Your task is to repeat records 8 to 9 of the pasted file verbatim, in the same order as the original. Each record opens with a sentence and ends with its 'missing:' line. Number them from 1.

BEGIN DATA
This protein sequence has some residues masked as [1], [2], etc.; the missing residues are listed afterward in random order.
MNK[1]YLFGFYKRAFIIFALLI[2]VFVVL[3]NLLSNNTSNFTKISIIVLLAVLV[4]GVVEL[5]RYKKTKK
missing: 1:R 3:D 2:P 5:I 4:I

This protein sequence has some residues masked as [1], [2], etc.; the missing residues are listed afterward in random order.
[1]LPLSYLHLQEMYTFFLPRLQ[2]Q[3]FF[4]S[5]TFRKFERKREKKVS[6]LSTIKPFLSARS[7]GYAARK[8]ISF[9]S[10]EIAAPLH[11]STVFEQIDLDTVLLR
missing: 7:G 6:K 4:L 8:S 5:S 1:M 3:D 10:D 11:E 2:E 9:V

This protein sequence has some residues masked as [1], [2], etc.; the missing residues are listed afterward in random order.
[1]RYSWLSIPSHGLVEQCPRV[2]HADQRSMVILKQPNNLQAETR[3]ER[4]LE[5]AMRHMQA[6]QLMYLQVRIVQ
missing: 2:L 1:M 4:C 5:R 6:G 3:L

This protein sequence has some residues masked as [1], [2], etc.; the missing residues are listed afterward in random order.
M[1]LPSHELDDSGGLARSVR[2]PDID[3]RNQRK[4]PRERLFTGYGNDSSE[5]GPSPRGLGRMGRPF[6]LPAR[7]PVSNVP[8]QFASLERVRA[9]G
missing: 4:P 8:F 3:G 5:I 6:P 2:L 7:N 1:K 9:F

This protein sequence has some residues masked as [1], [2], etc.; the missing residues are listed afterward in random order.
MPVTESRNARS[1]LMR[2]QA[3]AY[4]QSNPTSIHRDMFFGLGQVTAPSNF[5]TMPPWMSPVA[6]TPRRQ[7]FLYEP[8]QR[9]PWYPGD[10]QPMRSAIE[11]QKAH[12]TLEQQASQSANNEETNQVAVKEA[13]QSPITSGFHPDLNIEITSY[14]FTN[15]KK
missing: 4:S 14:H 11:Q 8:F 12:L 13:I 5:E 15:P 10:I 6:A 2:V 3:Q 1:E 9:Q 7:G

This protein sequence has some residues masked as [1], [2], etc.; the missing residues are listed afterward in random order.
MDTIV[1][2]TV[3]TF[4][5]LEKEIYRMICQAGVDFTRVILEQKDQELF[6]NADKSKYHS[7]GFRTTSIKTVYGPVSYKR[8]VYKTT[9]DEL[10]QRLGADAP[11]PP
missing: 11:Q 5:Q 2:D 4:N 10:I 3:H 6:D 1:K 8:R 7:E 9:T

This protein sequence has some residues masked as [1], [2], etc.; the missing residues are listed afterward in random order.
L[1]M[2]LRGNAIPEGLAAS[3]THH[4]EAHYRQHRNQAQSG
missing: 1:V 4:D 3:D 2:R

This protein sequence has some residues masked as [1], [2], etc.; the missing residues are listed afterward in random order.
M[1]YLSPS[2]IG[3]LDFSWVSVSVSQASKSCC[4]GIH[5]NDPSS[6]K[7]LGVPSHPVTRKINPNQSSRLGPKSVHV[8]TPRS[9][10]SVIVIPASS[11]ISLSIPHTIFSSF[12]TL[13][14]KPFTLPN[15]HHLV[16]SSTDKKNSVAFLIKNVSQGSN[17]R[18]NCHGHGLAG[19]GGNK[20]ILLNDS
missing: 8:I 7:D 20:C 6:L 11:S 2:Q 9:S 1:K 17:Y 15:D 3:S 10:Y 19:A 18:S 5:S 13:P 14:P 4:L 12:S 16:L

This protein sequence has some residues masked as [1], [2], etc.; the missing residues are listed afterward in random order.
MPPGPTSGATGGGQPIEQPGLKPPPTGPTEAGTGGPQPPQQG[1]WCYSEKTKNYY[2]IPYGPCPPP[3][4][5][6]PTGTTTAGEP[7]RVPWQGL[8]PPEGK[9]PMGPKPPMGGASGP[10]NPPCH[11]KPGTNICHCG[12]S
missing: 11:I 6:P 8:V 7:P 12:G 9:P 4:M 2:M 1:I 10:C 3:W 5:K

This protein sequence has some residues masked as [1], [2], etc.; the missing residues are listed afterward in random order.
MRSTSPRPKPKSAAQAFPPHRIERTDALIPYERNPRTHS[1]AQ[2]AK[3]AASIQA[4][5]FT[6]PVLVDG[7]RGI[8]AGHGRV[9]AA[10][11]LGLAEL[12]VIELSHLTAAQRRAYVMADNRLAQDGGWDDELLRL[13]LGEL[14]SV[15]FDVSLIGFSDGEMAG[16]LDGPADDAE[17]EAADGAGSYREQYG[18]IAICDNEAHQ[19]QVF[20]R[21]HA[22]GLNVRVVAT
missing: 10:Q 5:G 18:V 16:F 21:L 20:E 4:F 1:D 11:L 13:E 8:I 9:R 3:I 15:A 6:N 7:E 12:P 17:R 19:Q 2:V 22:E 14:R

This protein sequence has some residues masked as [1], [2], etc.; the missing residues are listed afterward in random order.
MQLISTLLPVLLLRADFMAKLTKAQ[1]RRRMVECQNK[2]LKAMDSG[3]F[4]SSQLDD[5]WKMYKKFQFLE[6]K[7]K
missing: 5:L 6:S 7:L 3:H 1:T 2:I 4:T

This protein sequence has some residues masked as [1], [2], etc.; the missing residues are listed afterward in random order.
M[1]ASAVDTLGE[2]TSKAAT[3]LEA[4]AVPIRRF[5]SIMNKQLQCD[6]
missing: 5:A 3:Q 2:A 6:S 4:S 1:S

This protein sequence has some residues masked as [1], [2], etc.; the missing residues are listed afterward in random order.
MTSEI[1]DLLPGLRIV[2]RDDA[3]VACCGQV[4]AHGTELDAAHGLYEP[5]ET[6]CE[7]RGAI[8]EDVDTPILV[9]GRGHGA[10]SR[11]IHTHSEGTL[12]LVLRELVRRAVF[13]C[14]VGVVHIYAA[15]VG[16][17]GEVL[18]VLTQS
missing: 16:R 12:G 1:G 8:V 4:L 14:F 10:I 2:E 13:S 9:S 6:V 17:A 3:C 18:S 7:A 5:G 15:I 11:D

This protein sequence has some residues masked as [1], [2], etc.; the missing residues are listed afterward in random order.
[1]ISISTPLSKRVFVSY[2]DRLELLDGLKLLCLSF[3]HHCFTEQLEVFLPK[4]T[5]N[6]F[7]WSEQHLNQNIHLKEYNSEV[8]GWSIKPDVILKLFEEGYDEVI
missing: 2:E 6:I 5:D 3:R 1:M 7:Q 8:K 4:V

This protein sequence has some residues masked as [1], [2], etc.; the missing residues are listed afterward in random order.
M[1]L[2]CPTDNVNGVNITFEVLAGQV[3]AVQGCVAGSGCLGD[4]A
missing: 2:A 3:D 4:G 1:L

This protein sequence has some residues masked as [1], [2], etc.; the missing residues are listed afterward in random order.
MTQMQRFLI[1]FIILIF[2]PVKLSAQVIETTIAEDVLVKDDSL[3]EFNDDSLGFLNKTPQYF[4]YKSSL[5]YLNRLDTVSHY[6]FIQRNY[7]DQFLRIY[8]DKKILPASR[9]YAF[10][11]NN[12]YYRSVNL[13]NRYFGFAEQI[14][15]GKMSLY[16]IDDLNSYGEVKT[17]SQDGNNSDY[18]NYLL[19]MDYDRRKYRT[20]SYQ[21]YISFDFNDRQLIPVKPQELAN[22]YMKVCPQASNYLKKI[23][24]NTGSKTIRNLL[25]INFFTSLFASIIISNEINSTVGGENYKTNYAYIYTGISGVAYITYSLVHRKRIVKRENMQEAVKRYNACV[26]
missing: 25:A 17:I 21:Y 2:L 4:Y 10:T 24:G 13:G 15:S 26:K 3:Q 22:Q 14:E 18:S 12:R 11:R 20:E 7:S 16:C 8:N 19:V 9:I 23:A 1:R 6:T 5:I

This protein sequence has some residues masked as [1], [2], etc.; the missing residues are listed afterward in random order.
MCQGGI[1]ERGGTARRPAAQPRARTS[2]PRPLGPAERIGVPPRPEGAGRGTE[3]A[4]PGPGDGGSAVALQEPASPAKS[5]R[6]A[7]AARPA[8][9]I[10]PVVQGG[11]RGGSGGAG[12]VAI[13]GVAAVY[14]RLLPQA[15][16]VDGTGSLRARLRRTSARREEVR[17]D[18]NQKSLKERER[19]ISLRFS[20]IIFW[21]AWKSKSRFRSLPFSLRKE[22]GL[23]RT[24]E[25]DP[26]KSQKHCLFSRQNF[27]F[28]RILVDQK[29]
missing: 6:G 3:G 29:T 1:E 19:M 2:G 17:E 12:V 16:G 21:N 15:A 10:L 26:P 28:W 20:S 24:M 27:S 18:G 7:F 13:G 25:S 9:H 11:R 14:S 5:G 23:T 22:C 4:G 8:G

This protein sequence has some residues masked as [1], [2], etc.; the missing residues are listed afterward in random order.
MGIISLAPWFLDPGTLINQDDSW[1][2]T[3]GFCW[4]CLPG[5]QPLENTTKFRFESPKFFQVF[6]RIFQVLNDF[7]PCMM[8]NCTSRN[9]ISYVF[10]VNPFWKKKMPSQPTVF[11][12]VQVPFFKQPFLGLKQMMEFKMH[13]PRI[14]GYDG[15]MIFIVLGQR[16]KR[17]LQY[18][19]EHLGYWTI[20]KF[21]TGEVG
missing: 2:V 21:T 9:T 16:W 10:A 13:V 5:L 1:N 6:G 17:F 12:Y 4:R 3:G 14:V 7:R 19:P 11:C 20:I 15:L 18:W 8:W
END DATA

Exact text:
This protein sequence has some residues masked as [1], [2], etc.; the missing residues are listed afterward in random order.
M[1]YLSPS[2]IG[3]LDFSWVSVSVSQASKSCC[4]GIH[5]NDPSS[6]K[7]LGVPSHPVTRKINPNQSSRLGPKSVHV[8]TPRS[9][10]SVIVIPASS[11]ISLSIPHTIFSSF[12]TL[13][14]KPFTLPN[15]HHLV[16]SSTDKKNSVAFLIKNVSQGSN[17]R[18]NCHGHGLAG[19]GGNK[20]ILLNDS
missing: 8:I 7:D 20:C 6:L 11:S 2:Q 9:S 1:K 17:Y 15:D 3:S 10:Y 19:A 18:S 5:S 13:P 14:P 4:L 12:S 16:L

This protein sequence has some residues masked as [1], [2], etc.; the missing residues are listed afterward in random order.
MPPGPTSGATGGGQPIEQPGLKPPPTGPTEAGTGGPQPPQQG[1]WCYSEKTKNYY[2]IPYGPCPPP[3][4][5][6]PTGTTTAGEP[7]RVPWQGL[8]PPEGK[9]PMGPKPPMGGASGP[10]NPPCH[11]KPGTNICHCG[12]S
missing: 11:I 6:P 8:V 7:P 12:G 9:P 4:M 2:M 1:I 10:C 3:W 5:K